Mitt Romney: The Complete Interview

Following is a transcript of George Stephanopoulos' interview with Republican presidential candidate Mitt Romney, the former governor of Massachusetts, and Romney's wife Ann on "This Week."

George Stephanopoulos: Governor and Mrs. Romney, thank you very much for joining us.

Mitt Romney: Thank you, good to be here.

Stephanopoulos: Okay, Mitt Romney, management consultant. Give us the PowerPoint presentation for your candidacy.

Mitt Romney: Well, it won't be in PowerPoint. It's instead going to come from the heart, because this is not a business deal. This is not the next, if you will, notch in my belt of career progression.

My life was in the private sector. My life is with Ann, raising our kids.

My race for the presidency has everything to do with our kids and our grandkids, making sure that America is more prosperous and more safe for my kids and grandkids and for everyone else's kids and grandkids, because I'm concerned that we face unprecedented challenges.

Unless we're willing to finally do something about these challenges, we're going to end up not being the power that we've known, with the prosperity that we've known for our kids and grandkids.

For us, it's great. America's been wonderful for our generation. Our parents made America a place that the whole world envies.

But we have now to make America a place that our kids and our grandkids can be proud of and have a future that we'd want for them.

Stephanopoulos: And what's your pitch from the heart?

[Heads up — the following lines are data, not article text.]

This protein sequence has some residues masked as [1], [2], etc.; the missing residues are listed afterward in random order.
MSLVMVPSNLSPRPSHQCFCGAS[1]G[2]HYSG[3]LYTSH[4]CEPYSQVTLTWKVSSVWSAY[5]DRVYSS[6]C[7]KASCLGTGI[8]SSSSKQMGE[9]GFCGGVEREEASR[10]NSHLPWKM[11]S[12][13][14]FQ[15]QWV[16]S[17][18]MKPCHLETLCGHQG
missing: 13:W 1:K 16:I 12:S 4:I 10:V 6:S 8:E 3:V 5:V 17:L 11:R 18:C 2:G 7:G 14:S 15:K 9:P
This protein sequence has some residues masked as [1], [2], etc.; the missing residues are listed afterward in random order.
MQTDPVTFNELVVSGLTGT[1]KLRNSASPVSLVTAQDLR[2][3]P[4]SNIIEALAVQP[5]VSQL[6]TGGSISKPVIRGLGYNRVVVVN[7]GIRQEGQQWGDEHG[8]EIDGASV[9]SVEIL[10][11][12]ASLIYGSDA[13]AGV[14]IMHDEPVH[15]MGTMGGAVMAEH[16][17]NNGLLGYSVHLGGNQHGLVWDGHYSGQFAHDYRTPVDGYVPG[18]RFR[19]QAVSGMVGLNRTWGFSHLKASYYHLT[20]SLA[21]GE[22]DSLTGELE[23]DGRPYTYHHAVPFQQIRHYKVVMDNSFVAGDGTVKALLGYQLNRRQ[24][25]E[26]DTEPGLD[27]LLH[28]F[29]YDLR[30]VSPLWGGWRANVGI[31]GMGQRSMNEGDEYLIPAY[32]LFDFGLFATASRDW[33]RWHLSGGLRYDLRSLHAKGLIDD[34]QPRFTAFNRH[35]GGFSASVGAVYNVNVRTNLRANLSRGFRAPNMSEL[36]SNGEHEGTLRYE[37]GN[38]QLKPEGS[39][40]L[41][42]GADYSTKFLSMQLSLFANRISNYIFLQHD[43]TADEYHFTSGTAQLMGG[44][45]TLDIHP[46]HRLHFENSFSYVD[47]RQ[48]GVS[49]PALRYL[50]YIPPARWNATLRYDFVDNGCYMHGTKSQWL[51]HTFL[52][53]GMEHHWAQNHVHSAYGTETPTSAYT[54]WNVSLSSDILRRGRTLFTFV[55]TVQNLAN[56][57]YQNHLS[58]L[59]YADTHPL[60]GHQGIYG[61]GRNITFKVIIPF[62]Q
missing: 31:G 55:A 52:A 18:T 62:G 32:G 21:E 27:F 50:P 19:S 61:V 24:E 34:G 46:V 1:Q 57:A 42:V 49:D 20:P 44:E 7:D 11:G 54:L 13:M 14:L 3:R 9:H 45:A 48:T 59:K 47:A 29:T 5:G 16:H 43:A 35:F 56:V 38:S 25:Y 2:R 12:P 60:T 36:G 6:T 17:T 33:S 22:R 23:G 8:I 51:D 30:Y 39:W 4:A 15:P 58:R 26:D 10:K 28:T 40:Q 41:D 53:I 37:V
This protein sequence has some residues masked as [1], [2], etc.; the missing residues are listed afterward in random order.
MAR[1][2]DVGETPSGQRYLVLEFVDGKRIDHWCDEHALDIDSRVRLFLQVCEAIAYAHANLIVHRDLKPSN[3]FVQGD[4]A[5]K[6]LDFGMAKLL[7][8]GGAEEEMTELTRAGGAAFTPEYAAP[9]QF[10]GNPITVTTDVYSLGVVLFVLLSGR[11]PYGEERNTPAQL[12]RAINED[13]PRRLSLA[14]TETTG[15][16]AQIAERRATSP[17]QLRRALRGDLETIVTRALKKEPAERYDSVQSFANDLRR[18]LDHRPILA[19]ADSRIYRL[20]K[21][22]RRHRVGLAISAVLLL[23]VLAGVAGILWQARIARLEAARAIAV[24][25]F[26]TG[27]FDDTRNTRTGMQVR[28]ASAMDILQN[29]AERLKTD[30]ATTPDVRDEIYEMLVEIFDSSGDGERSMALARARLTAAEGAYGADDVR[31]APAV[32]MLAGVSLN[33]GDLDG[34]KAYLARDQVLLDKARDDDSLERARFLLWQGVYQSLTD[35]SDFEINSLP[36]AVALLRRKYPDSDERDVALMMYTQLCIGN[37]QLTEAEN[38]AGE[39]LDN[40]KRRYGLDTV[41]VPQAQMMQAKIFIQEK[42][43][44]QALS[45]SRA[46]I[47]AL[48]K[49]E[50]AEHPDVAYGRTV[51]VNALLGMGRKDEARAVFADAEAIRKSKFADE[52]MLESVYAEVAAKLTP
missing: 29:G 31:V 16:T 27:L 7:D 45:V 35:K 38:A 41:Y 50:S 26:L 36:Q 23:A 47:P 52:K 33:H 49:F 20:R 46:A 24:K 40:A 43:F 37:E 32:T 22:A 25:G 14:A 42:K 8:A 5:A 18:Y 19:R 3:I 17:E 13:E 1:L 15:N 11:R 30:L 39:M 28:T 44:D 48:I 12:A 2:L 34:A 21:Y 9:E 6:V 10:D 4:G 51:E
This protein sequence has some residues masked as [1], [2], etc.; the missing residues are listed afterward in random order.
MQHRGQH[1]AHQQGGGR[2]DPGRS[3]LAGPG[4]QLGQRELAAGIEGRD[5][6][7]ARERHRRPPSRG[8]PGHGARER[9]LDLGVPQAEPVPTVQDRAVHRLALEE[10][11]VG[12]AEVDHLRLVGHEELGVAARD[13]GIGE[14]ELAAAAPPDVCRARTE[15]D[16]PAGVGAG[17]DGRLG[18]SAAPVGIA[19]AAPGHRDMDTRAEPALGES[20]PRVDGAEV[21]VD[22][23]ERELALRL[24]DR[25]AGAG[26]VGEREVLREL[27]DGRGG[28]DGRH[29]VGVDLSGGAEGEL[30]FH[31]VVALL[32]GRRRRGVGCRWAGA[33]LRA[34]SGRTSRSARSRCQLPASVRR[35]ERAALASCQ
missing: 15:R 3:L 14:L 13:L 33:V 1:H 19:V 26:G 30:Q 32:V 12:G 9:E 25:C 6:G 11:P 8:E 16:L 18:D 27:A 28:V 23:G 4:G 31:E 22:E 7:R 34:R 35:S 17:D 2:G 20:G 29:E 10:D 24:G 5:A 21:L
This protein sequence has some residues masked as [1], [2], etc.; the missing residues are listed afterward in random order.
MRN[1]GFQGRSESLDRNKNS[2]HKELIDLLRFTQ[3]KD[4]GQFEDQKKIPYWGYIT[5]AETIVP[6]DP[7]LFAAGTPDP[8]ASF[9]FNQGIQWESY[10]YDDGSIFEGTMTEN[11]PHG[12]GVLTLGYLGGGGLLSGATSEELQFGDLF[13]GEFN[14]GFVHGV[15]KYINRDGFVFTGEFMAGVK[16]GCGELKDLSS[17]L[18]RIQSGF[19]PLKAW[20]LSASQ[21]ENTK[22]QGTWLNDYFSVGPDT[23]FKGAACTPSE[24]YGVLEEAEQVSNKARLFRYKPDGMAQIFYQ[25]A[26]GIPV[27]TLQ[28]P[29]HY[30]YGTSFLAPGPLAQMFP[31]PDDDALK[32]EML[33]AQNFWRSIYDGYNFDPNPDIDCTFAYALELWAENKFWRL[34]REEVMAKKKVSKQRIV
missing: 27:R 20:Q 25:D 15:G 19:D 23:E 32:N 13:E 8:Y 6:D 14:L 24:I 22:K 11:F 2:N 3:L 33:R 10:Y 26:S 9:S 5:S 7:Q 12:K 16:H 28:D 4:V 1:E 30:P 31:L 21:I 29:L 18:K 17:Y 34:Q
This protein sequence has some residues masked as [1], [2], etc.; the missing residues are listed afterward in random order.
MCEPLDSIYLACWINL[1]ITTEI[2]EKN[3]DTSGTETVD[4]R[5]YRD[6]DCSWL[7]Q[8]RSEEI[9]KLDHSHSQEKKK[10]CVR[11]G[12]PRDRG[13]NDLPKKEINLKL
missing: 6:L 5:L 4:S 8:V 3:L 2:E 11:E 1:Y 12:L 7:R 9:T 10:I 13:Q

Ann Romney: As the wife and the mother of these five sons that we've raised together, whenever there was a crisis, he was so terrific in it.

Whenever there was really a good judgment call that was needed, he was there for that.

So I see him as being the person that can bring perspective, good judgment, lots of experience, lots of competency, that's how I see it.

Stephanopoulos: As you know, your faith is going to be a big part, at least the beginning of this campaign.

How does your faith inform your politics?

Mitt Romney: Well, I think religion is a separate sphere in terms of a particular brand of faith, but I think the principles of all faiths have, as their foundation, the idea that there is a supreme being, that this supreme being is a heavenly father, and that all the people in our country and in all countries are sons and daughters of the same supreme being.

I think we are, if you will, one family of humanity. That informs very dramatically my sense of what our relationship should be in the world, our need to care for the very poor and the diseased and the brutalized, our need in this country to provide opportunities for all of our citizens.

That fundamental belief that we are all brothers and sisters has an enormous impact, I think, on a lot of what we do.

But the particular doctrines of a church I don't think are a major part in a political sense.

Stephanopoulos: But your Mormon faith has been a big part of your life. You were a bishop in the church. You were president of the Boston Area Parishes.

You spent more than two years in France as a missionary and described it as a watershed experience.

How so?

Mitt Romney: Oh, absolutely. It taught me that there's a great deal to life besides just what's living in my little community back in Michigan.

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